One final note. Dellinger spends a great deal of his appellate brief arguing that his equal protection rights were violated because he was sentenced to consecutive sentences whereas his co-defendant received concurrent sentences. He claims that it is a violation of equal protection for any court to arbitrarily sentence two co-defendants, who are identically situated, to materially different terms of imprisonment.12 However, in his certificate of appealability, Dellinger framed this argument only in terms of a violation of his Sixth Amendment right to counsel, which we rejected above. Once again, while he has not requested us to expand his certificate of appealability, if he has made a "substantial showing of the denial of a constitutional right," 28 U.S.C. § 2253(c), we may do so on our own. However, Dellinger has made no such showing. First, for the same reasons we concluded he had defaulted his ineffective assistance of counsel claims, he has procedurally defaulted this claim as well. Nor has he identified any Supreme Court precedent establishing that it is a violation of the Equal Protection Clause to receive a greater sentence than one's partner in crime. See 28 U.S.C. § 2254(d) (1) ("decision ... was contrary to ... clearly established Federal law, as determined by the Supreme Court of the United States"). Moreover, in Holman v. Page, 95 F.3d 481 (7th Cir. 1996), we rejected a similar contention, holding that, as long as a defendant receives a constitutional sentence, he is not "entitled to assert third parties' rights to better sentencing practices and thereby improve his own lot." Id. at 486 (citation omitted). Thus, while Powell may very well have received a windfall from the Illinois Appellate Court, if the Illinois Appellate Court erred in failing to properly apply the Illinois statute in his case, that has no bearing on Dellinger's federal habeas petition. Dellinger is not in state custody pursuant to Powell's state court judgment. Instead, in filing his petition, Dellinger was required to demonstrate that he is in state custody "in violation of the Constitution or laws or treaties of the United States." 28 U.S.C. § 2254(a). He had to show that his own sentence was an illegal or unconstitutional one. However, as discussed above, to the extent that the Illinois Appellate Court erred in Dellinger's sentencing, it was an error of state law. Accordingly, he has failed to present a cognizable case under Section 2254, and his petition was properly denied.
For the reasons stated herein, we affirm the decision of the district court.
Each statement was offered only against the defendant who gave the statement
Aggravated battery is a lesser-included offense of armed violence See 720 ILCS 5/33A-2; 720 ILCS 5/12-4(a).
At that time, the statute provided, in relevant part, " [t]he court shall not impose consecutive sentences for offenses which were committed as part of a single course of conduct during which there was no substantial change in the nature of the criminal objective, unless, one of the offenses for which defendant was convicted was ... a Class X or Class 1 felony and the defendant inflicted severe bodily injury ... in which event the court shall enter sentences to run consecutively." 730 ILCS 5/5-8-4(a) (West 1997)
In August 1998, Finegan wrote to Dellinger, then awaiting his second direct appeal, advising him that "in your particular case, appealing your convictions was not a smart idea since the Appellate Court would not have known about your incorrect concurrent sentences if you had not appealed the convictions. I do not know who wrote your appeal — perhaps the attorney had discussed this possible outcome with you." He then indicated that the only argument he could pursue on appeal was the Truth-in-Sentencing Act issue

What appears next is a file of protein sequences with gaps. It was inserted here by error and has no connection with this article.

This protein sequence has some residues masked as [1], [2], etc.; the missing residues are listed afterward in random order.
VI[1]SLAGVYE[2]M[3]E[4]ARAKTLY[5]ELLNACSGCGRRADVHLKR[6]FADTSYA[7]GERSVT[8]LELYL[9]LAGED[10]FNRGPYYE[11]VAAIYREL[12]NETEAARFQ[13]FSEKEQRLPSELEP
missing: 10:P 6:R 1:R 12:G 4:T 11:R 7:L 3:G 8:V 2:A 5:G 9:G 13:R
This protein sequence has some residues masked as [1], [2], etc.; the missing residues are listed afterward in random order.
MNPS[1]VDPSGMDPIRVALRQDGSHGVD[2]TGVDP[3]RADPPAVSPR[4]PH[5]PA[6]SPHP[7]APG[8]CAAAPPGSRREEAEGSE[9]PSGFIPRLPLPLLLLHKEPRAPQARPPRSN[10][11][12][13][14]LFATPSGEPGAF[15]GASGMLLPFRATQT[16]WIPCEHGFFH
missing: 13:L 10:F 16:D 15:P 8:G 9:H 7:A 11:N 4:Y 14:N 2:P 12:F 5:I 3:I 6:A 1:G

According to Dellinger, Powell will be eligible for release after 8 years, whereas he is subject to confinement for at least 15 years
Additionally, the State notes that the Illinois Supreme Court rejected Dellinger's argument, holding that consecutive sentences do not constitute a single sentence for one offense and "the application by a judge of the factors in § 5-8-4(a) determines only the manner in which the defendant will serve his sentences for multiple offenses."People v. Carney, 196 Ill. 2d 518, 256 Ill.Dec. 895, 752 N.E.2d 1137, 1145 (Ill.2001). Therefore, where the defendant is not sentenced in excess of the statutory maximum for each separate offense (whether served concurrently or consecutively), there is no Apprendi violation. Id.
In rendering its decision, the court stated that "the State argues that under section 5-8-4(a) ..., the trial court should have imposed consecutive rather than concurrent sentences." Additionally, the record contains a portion of the State's appellate brief in which the State argued that Dellinger's case should be remanded for resentencing because the trial court improperly imposed a concurrent sentence. In any case, it does not matter, as Illinois courts may raise such issues sua sponte. See People v. Arna, 168 Ill. 2d 107, 212 Ill.Dec. 963, 658 N.E.2d 445, 448 (Ill. 1995) (rejecting defendant's challenge that the appellate court lacked the authority to impose consecutive sentences sua sponte).
The district court also concluded that Dellinger failed to establish prejudice because he had not shown that a challenge to the consecutive sentences would have succeeded
Dellinger points out that one assistant public defender advised him to file his own petition for leave to appeal to the Illinois Supreme Court, and another scolded him for appealing his conviction in the first place
Nor could he do so, even if he had been represented by counsel. Dellinger had no constitutional right to an attorney during post-conviction proceedings,see Pitsonbarger v. Gramley, 141 F.3d 728, 737 (7th Cir. 1998), or in petitioning the Illinois Supreme Court for review, see Anderson v. Cowan, 227 F.3d 893, 901 (7th Cir. 2000).
We are aware that all of Dellinger's attorneys were Assistant Public Defenders, but that does not affect our analysis. While an attorney's conflict of interest can be sufficient cause to excuse a procedural default, Dellinger has not argued that there is a conflict and "we will not presume a conflict exists where none is demonstrated."Barnhill v. Flannigan, 42 F.3d 1074, 1078 (7th Cir. 1994) (no conflict between trial and appellate counsel, where both were employed as public defenders by the State of Illinois, and therefore, no ineffective assistance of counsel).
The district court determined that Dellinger had procedurally defaulted the issue by never raising it in state court